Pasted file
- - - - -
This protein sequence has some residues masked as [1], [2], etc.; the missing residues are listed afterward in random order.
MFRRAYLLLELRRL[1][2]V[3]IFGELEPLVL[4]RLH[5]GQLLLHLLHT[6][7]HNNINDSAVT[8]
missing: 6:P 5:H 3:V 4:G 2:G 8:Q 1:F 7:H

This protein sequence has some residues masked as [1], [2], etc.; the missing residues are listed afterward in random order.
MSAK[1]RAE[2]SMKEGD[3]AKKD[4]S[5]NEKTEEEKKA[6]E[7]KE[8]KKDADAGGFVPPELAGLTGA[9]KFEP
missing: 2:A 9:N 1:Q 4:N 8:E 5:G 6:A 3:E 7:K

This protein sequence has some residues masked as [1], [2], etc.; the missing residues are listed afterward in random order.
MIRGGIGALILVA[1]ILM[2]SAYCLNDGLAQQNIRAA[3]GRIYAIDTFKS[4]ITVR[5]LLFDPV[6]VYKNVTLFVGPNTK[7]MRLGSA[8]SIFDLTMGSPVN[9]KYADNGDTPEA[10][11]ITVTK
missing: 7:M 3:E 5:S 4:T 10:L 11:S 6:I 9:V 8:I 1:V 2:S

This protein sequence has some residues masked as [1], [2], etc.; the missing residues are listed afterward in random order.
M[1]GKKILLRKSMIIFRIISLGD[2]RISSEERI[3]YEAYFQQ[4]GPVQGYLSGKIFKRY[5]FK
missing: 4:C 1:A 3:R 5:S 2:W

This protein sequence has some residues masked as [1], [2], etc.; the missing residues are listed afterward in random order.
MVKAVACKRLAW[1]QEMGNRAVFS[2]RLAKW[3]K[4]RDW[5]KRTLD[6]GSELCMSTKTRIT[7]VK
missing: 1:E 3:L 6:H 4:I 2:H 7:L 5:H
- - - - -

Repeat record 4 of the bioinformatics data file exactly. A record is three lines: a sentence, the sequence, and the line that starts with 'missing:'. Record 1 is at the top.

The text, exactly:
This protein sequence has some residues masked as [1], [2], etc.; the missing residues are listed afterward in random order.
M[1]GKKILLRKSMIIFRIISLGD[2]RISSEERI[3]YEAYFQQ[4]GPVQGYLSGKIFKRY[5]FK
missing: 4:C 1:A 3:R 5:S 2:W